Corporate giving abroad is now a level playing field. Because the cost is so low, anyone, at most any age, can become a donor. When I was growing up, people waited "until they were 50 to make it big." That's when they felt comfortable and started giving.
But we're experiencing a new trend where even the twenty-something set is giving early, not just the highest level executives or corporate foundations. Entry-level employees are setting aside a portion of their incomes to give to their favorite charities, and employees are passionate about giving back to their countries of origin.
A key trend is that managers are organizing volunteer trips as team building exercises. Before its annual President's Club event, a large financial institution took 240 employees on a team building trip to Maui, where they helped four non-profit organizations with restoration and infrastructure projects. A grocery store chain sent staff to villages in Guatemala and Costa Rica that supply its bananas, and a large consulting firm offered financial advice to small businesses in Eastern Europe.
So now you can give $40 or $100 and not only make a difference, but change a life. It can buy a cup of water, nutritious bowls of porridge, and in some cases, meals for an entire week. As a company it means your corporate philanthropy will be much more visible in a developing country. For very small sums of money, your company will gain prominence among country leaders, politicians, clients, employees, and of course, potential consumers of your product. For example, Yum! Brands, parent company of Taco Bell, KFC and Pizza Hut, pledges to donate $80 million over the next few years, which will support hunger relief for 200 million schoolchildren in the developing world. It's good, sincere image building, and it affects lives strategically.
Why Your Corporate Dollar Scales
So how can your corporate philanthropy have such an incredible impact? In many developing nations, the local people are earning only a few hundred dollars per year. GDP per capita in Haiti is $717. In Liberia, it's $219.
So giving abroad allows everyone to make a difference—from an associate just out of school to your VP of Marketing. They don't have to wait. They can tangibly affect the quality of life—or even save a life—through a small, yet effective, donation. It's thrilling to know everyone has the opportunity to give and that your company can facilitate this incredible momentum.
But the thrill also has a business case. By giving, your employees are actually helping build corporate brand, positive good will, local buy-in, and new client adoption. Your company is creating an extremely positive and impactful image which directly affects your bottom line.
Scalability of the Dollar
If we look at the influence of giving in the United States versus abroad, the margin for impact is much greater. In the United States, you can buy an entree at a restaurant for $15. In Myanmar or Venezuela, your $15 will feed a child for a month. The donation scales.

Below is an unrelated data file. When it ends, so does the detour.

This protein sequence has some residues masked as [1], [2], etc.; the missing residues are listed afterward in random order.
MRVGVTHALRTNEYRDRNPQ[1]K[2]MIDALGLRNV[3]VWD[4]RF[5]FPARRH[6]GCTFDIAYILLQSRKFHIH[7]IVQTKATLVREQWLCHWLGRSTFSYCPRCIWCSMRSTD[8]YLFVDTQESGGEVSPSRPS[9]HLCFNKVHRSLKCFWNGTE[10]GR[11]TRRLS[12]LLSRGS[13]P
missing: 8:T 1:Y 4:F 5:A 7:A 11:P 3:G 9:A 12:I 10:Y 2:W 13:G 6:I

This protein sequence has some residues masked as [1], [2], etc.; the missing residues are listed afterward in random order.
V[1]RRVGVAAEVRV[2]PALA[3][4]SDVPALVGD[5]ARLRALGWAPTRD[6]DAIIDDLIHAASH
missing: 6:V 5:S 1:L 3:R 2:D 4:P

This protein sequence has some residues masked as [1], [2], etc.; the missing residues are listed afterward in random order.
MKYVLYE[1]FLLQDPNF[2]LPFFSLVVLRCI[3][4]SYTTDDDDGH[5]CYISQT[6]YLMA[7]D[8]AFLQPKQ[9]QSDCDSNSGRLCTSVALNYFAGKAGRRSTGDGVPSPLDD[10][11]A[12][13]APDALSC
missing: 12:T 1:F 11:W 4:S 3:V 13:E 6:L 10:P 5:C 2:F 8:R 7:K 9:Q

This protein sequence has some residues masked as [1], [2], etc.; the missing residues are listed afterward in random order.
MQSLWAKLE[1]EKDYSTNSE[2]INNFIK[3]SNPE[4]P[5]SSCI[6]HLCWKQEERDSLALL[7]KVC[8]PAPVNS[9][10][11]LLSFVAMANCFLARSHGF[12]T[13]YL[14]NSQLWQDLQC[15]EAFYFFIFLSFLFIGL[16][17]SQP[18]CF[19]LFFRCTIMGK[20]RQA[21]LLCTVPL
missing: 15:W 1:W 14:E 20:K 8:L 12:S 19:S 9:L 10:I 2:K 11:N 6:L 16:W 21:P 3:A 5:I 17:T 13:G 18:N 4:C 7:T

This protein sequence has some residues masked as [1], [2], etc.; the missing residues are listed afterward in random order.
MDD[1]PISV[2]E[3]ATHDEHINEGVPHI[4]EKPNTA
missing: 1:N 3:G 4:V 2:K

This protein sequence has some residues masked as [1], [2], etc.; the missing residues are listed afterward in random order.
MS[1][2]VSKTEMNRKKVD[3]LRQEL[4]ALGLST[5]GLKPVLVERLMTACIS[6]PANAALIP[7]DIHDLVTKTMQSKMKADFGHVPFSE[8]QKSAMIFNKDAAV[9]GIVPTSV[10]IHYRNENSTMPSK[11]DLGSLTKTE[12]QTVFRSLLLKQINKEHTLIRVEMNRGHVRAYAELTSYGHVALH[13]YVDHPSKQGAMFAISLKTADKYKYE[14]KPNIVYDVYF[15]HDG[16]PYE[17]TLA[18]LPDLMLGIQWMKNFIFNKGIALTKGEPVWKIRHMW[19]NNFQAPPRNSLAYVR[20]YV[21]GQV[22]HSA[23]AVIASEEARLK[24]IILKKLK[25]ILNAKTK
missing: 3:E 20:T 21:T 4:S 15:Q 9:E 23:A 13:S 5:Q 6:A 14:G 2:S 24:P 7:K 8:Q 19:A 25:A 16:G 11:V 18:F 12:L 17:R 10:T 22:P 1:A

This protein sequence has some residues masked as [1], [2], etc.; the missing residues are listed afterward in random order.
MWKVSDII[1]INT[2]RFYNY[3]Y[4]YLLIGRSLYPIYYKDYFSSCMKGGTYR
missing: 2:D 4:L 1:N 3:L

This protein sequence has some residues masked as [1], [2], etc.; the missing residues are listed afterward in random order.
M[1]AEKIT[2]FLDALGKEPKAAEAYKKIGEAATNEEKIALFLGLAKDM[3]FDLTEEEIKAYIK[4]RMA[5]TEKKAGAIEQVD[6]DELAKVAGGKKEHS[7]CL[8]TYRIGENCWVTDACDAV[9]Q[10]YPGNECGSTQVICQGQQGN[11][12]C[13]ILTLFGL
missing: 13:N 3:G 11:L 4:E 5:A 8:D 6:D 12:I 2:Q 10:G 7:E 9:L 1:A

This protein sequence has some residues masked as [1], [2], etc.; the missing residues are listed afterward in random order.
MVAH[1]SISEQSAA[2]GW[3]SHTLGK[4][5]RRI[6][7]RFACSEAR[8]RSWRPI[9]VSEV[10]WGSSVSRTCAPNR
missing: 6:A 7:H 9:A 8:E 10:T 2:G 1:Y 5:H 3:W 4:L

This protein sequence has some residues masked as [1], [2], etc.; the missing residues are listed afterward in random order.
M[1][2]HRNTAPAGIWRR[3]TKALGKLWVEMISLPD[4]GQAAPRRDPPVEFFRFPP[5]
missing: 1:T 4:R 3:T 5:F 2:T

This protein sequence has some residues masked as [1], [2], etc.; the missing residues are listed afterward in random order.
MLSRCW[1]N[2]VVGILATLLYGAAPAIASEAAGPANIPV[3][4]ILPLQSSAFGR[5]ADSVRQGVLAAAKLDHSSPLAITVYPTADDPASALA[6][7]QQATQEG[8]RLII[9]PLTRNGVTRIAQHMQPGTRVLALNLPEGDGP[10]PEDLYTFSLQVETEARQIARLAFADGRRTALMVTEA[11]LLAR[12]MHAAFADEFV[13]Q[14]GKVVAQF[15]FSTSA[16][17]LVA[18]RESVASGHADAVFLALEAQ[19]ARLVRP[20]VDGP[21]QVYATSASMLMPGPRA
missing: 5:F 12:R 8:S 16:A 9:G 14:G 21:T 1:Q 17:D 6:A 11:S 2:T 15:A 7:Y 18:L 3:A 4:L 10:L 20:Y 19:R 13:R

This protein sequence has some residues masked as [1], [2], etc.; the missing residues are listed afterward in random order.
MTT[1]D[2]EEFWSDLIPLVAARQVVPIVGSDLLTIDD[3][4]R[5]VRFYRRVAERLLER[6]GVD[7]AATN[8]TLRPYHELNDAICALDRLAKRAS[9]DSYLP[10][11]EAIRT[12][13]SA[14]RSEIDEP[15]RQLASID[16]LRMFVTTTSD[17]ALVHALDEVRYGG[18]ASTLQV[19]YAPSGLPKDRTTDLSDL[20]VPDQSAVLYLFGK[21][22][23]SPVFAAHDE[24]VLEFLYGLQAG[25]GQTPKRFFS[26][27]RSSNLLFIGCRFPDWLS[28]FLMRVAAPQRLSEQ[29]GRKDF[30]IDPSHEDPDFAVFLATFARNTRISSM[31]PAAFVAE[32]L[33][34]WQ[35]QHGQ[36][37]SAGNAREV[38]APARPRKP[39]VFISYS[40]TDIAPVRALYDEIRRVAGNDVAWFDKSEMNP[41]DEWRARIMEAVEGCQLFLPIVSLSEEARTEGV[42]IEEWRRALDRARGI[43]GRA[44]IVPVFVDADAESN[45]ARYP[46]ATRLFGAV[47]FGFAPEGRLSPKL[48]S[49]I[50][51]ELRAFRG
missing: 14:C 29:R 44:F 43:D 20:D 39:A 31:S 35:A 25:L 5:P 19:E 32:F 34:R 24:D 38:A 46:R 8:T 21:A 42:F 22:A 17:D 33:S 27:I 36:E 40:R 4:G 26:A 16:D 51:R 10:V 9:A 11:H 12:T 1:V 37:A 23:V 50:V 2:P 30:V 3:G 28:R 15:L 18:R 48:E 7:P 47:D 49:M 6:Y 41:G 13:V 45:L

If we are going to continue to be courageous in giving abroad, let's examine a more serious philanthropic investment. In the United States, if you want to buy a house, the median four-bedroom house is $363,401. In Guatemala, a house can be built for $4,200. And in Uganda, it costs $2,700. For one house in the United States, you can build approximately 86 houses in Guatemala, or 134 houses in Uganda.
What if your company could provide hundreds of homes for people? As a corporate foundation, this is a super value proposition.
So whether you want to give $10, $100 or $10,000—your corporate foundation or employees' donations will have a tremendous impact. It's an investment in people's lives beyond their day-to-day, and in your business long term.
Finally, meaning just can't be underemphasized. To build a successful corporate entity, people have to believe that their 12 and 14 hour corporate days mean something. And while their day-to-day work might not be in corporate foundation work for you, they still want to be associated with that good within your company.
Let's think about that restaurant meal again. In the United States, people can get food from many different sources. People will give leftover meals to a homeless person. Homeless shelters provide warm lunches. There are churches which hold regular mealtimes and service agencies which provide groceries. We have food stamps, benefits, welfare payments, discount food stores, food donations and coupons.
In striking contrast, this proliferation of resources doesn't exist in Peru. In one of my volunteer trips, I went one hour outside of vibrant, historical Lima. There were no shelters. No food stores, coupons, discounts, churches, mealtimes. There was no safe haven, a place to run, an opportunity to receive guidance, an established shelter, much less a listening ear regarding the dire poverty one was facing. There was relatively little job training. How would one get a step up and out of poverty?
So here's where your "sandwich in Peru", has a meaningful impact. That sandwich can buy multiple meals, help launch an entrepreneur, or provide school supplies for a student. Your donation is rare, valued and cherished. There are limited other sources ... .and so a contribution has a serious impact on someone's personal life, their family, and the community. Equally important, it also provides a model for others in the community as well as other donors. The awareness about your company's donation scales and leads to more good.
Giving Applies to All Companies
International Giving is a strategic imperative for all companies. At any time, we can achieve scale and meaningful impact through giving on behalf of the company we work for. So you can start today, by giving through your corporate foundation, listening to your employees, and encouraging scalable giving. You'll have a business impact. And you'll have another type of impact which affects someone for a lifetime.